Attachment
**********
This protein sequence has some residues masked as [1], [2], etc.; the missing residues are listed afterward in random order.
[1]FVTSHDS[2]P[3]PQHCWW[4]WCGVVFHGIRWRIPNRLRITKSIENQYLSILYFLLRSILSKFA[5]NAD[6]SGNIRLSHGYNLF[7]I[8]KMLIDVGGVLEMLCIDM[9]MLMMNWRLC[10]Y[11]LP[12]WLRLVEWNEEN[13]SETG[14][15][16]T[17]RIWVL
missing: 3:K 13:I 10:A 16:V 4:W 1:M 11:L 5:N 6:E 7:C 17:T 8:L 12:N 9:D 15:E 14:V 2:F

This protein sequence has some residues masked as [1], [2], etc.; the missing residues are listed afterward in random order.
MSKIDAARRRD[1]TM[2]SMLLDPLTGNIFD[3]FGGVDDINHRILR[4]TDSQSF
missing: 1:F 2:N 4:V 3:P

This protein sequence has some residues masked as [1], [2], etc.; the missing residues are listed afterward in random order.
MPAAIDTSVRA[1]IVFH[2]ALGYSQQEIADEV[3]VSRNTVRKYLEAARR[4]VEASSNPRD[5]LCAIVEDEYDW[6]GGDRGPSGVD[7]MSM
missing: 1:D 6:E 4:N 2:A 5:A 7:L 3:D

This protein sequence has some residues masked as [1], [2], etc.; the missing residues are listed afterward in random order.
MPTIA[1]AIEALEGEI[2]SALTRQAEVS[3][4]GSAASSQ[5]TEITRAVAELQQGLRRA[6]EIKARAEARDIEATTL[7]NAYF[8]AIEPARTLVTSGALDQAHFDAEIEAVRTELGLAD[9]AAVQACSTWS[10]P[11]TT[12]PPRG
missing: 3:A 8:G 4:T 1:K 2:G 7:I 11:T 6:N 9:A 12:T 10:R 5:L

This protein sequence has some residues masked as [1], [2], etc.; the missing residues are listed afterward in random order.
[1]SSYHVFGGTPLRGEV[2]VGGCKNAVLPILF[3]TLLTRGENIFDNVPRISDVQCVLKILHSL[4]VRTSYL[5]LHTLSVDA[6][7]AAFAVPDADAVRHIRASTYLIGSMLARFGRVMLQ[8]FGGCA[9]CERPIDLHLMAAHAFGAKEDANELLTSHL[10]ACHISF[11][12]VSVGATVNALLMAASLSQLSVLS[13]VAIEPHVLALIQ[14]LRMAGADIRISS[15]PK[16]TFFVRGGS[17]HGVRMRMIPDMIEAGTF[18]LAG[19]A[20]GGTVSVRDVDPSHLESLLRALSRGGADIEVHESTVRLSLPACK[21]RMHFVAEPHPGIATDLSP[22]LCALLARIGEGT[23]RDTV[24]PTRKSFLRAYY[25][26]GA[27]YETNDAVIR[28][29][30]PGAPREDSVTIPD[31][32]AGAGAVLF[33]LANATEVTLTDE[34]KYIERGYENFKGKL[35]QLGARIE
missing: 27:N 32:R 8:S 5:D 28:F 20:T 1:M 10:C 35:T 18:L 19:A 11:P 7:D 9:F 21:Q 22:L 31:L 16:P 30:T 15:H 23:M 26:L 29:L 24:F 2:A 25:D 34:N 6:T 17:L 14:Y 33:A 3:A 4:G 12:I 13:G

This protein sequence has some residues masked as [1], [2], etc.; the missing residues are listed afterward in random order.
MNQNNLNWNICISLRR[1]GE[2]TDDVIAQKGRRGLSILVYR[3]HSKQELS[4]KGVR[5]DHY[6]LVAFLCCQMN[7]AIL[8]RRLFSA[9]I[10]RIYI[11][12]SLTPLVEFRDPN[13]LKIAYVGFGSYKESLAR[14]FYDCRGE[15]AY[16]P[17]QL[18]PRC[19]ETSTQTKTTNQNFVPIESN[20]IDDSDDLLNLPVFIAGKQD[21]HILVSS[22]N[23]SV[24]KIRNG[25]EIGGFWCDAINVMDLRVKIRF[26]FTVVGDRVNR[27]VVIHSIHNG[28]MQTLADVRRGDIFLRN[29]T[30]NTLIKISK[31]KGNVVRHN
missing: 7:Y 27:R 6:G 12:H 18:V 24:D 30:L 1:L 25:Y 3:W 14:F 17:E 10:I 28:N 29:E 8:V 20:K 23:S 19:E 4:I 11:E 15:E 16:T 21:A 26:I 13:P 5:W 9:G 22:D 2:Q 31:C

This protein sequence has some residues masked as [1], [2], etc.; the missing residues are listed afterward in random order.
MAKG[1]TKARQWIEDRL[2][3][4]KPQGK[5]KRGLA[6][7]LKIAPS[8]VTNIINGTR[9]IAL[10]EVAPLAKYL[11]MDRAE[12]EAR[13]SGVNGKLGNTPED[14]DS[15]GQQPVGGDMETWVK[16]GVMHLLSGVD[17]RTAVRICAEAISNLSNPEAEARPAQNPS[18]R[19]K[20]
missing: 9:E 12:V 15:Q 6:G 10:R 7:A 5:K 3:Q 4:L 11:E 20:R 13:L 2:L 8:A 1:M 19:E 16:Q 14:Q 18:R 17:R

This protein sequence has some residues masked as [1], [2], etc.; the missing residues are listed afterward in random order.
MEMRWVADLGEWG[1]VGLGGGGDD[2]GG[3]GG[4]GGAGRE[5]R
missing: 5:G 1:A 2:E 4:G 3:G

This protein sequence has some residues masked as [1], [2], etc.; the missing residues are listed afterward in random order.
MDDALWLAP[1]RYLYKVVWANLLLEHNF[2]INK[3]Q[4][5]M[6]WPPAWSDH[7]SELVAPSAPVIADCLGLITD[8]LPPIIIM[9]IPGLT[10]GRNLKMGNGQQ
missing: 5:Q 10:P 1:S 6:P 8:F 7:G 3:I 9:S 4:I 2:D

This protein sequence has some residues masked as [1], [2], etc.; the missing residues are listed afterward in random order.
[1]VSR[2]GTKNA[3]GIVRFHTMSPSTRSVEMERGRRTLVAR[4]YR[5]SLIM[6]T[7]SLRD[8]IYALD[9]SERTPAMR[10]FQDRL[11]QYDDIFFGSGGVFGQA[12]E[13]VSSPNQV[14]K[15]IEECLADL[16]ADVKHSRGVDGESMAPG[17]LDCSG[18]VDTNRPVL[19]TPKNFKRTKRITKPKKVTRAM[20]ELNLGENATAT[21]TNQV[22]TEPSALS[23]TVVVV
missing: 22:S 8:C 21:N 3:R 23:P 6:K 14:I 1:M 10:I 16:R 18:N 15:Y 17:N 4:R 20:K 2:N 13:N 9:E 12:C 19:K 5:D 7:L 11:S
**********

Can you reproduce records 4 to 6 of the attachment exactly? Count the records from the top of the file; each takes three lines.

This protein sequence has some residues masked as [1], [2], etc.; the missing residues are listed afterward in random order.
MPTIA[1]AIEALEGEI[2]SALTRQAEVS[3][4]GSAASSQ[5]TEITRAVAELQQGLRRA[6]EIKARAEARDIEATTL[7]NAYF[8]AIEPARTLVTSGALDQAHFDAEIEAVRTELGLAD[9]AAVQACSTWS[10]P[11]TT[12]PPRG
missing: 3:A 8:G 4:T 1:K 2:G 7:I 11:T 6:N 9:A 12:T 10:R 5:L

This protein sequence has some residues masked as [1], [2], etc.; the missing residues are listed afterward in random order.
[1]SSYHVFGGTPLRGEV[2]VGGCKNAVLPILF[3]TLLTRGENIFDNVPRISDVQCVLKILHSL[4]VRTSYL[5]LHTLSVDA[6][7]AAFAVPDADAVRHIRASTYLIGSMLARFGRVMLQ[8]FGGCA[9]CERPIDLHLMAAHAFGAKEDANELLTSHL[10]ACHISF[11][12]VSVGATVNALLMAASLSQLSVLS[13]VAIEPHVLALIQ[14]LRMAGADIRISS[15]PK[16]TFFVRGGS[17]HGVRMRMIPDMIEAGTF[18]LAG[19]A[20]GGTVSVRDVDPSHLESLLRALSRGGADIEVHESTVRLSLPACK[21]RMHFVAEPHPGIATDLSP[22]LCALLARIGEGT[23]RDTV[24]PTRKSFLRAYY[25][26]GA[27]YETNDAVIR[28][29][30]PGAPREDSVTIPD[31][32]AGAGAVLF[33]LANATEVTLTDE[34]KYIERGYENFKGKL[35]QLGARIE
missing: 27:N 32:R 8:S 5:D 28:F 20:T 1:M 10:C 35:T 18:L 19:A 11:P 7:D 9:F 21:Q 22:L 31:L 16:P 30:T 15:H 23:M 26:L 29:L 24:F 2:A 25:D 34:N 6:T 17:L 14:Y 33:A 3:A 4:G 12:I 13:G

This protein sequence has some residues masked as [1], [2], etc.; the missing residues are listed afterward in random order.
MNQNNLNWNICISLRR[1]GE[2]TDDVIAQKGRRGLSILVYR[3]HSKQELS[4]KGVR[5]DHY[6]LVAFLCCQMN[7]AIL[8]RRLFSA[9]I[10]RIYI[11][12]SLTPLVEFRDPN[13]LKIAYVGFGSYKESLAR[14]FYDCRGE[15]AY[16]P[17]QL[18]PRC[19]ETSTQTKTTNQNFVPIESN[20]IDDSDDLLNLPVFIAGKQD[21]HILVSS[22]N[23]SV[24]KIRNG[25]EIGGFWCDAINVMDLRVKIRF[26]FTVVGDRVNR[27]VVIHSIHNG[28]MQTLADVRRGDIFLRN[29]T[30]NTLIKISK[31]KGNVVRHN
missing: 7:Y 27:R 6:G 12:H 18:V 24:D 30:L 1:L 25:Y 3:W 14:F 17:E 10:I 28:N 29:E 8:V 20:K 23:S 19:E 4:I 11:E 15:E 16:T 21:A 26:I 13:P 5:W 9:G 22:D 2:Q 31:C